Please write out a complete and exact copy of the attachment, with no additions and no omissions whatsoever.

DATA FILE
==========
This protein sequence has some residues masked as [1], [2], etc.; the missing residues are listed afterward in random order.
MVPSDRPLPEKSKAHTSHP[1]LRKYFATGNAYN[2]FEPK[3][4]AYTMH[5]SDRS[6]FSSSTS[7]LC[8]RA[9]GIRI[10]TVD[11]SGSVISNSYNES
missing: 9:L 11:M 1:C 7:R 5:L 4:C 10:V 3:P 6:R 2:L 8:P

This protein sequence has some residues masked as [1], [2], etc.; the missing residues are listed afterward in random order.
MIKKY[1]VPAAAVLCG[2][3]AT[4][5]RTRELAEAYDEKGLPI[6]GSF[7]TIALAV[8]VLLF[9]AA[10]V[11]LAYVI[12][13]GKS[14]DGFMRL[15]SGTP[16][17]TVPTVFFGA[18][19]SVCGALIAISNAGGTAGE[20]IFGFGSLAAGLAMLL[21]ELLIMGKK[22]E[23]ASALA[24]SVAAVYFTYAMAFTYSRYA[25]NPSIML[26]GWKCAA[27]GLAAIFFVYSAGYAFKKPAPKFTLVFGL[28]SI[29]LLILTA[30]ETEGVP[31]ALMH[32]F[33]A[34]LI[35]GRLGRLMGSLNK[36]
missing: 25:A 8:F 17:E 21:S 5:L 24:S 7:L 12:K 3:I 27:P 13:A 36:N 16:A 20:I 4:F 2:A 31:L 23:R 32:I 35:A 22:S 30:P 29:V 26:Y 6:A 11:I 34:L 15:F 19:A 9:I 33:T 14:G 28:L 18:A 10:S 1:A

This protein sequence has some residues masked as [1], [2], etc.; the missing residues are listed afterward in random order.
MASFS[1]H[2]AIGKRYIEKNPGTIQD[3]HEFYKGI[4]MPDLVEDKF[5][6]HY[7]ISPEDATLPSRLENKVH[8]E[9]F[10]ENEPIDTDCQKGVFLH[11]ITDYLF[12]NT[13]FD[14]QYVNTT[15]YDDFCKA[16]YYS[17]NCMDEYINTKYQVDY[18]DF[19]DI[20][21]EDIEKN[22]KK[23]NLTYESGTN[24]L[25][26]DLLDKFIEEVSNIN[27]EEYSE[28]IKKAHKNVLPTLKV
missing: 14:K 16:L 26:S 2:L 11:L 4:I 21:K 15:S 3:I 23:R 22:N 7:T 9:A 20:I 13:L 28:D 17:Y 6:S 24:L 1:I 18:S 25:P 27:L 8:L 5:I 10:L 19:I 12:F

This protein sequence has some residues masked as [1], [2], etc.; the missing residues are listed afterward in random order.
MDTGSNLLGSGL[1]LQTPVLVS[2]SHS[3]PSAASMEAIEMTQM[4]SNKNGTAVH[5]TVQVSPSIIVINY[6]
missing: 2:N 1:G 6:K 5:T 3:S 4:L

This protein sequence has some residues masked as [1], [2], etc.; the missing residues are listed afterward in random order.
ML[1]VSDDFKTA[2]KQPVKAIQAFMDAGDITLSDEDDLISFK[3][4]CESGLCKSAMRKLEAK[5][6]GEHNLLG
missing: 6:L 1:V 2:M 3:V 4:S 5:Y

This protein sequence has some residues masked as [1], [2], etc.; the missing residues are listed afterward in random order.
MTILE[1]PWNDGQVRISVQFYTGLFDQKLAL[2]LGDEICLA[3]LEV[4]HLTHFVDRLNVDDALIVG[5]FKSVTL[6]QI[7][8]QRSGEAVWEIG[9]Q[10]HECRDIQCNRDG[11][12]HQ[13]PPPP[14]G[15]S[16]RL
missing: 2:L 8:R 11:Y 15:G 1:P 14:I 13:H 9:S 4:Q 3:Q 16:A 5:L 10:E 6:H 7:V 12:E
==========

This protein sequence has some residues masked as [1], [2], etc.; the missing residues are listed afterward in random order.
MVPSDRPLPEKSKAHTSHP[1]LRKYFATGNAYN[2]FEPK[3][4]AYTMH[5]SDRS[6]FSSSTS[7]LC[8]RA[9]GIRI[10]TVD[11]SGSVISNSYNES
missing: 9:L 11:M 1:C 7:R 5:L 4:C 10:V 3:P 6:R 2:L 8:P

This protein sequence has some residues masked as [1], [2], etc.; the missing residues are listed afterward in random order.
MIKKY[1]VPAAAVLCG[2][3]AT[4][5]RTRELAEAYDEKGLPI[6]GSF[7]TIALAV[8]VLLF[9]AA[10]V[11]LAYVI[12][13]GKS[14]DGFMRL[15]SGTP[16][17]TVPTVFFGA[18][19]SVCGALIAISNAGGTAGE[20]IFGFGSLAAGLAMLL[21]ELLIMGKK[22]E[23]ASALA[24]SVAAVYFTYAMAFTYSRYA[25]NPSIML[26]GWKCAA[27]GLAAIFFVYSAGYAFKKPAPKFTLVFGL[28]SI[29]LLILTA[30]ETEGVP[31]ALMH[32]F[33]A[34]LI[35]GRLGRLMGSLNK[36]
missing: 25:A 8:F 17:E 21:S 5:L 24:S 7:L 12:K 3:I 27:P 13:A 36:N 16:A 20:I 4:F 2:A 31:L 23:R 32:I 35:A 22:S 30:P 29:V 26:Y 6:A 11:I 34:L 15:F 19:A 9:I 33:T 14:G 28:L 18:A 10:S 1:A

This protein sequence has some residues masked as [1], [2], etc.; the missing residues are listed afterward in random order.
MASFS[1]H[2]AIGKRYIEKNPGTIQD[3]HEFYKGI[4]MPDLVEDKF[5][6]HY[7]ISPEDATLPSRLENKVH[8]E[9]F[10]ENEPIDTDCQKGVFLH[11]ITDYLF[12]NT[13]FD[14]QYVNTT[15]YDDFCKA[16]YYS[17]NCMDEYINTKYQVDY[18]DF[19]DI[20][21]EDIEKN[22]KK[23]NLTYESGTN[24]L[25][26]DLLDKFIEEVSNIN[27]EEYSE[28]IKKAHKNVLPTLKV
missing: 14:K 16:L 26:S 2:L 11:L 4:I 21:K 15:S 3:I 23:R 22:N 7:T 9:A 20:I 13:L 28:D 17:Y 6:S 24:L 1:I 18:S 25:P 27:L 8:L 5:I 10:L 19:I 12:F

This protein sequence has some residues masked as [1], [2], etc.; the missing residues are listed afterward in random order.
MDTGSNLLGSGL[1]LQTPVLVS[2]SHS[3]PSAASMEAIEMTQM[4]SNKNGTAVH[5]TVQVSPSIIVINY[6]
missing: 2:N 1:G 6:K 5:T 3:S 4:L

This protein sequence has some residues masked as [1], [2], etc.; the missing residues are listed afterward in random order.
ML[1]VSDDFKTA[2]KQPVKAIQAFMDAGDITLSDEDDLISFK[3][4]CESGLCKSAMRKLEAK[5][6]GEHNLLG
missing: 6:L 1:V 2:M 3:V 4:S 5:Y

This protein sequence has some residues masked as [1], [2], etc.; the missing residues are listed afterward in random order.
MTILE[1]PWNDGQVRISVQFYTGLFDQKLAL[2]LGDEICLA[3]LEV[4]HLTHFVDRLNVDDALIVG[5]FKSVTL[6]QI[7][8]QRSGEAVWEIG[9]Q[10]HECRDIQCNRDG[11][12]HQ[13]PPPP[14]G[15]S[16]RL
missing: 2:L 8:R 11:Y 15:G 1:P 14:I 13:H 9:S 4:Q 3:Q 16:A 5:L 10:E 6:H 7:V 12:E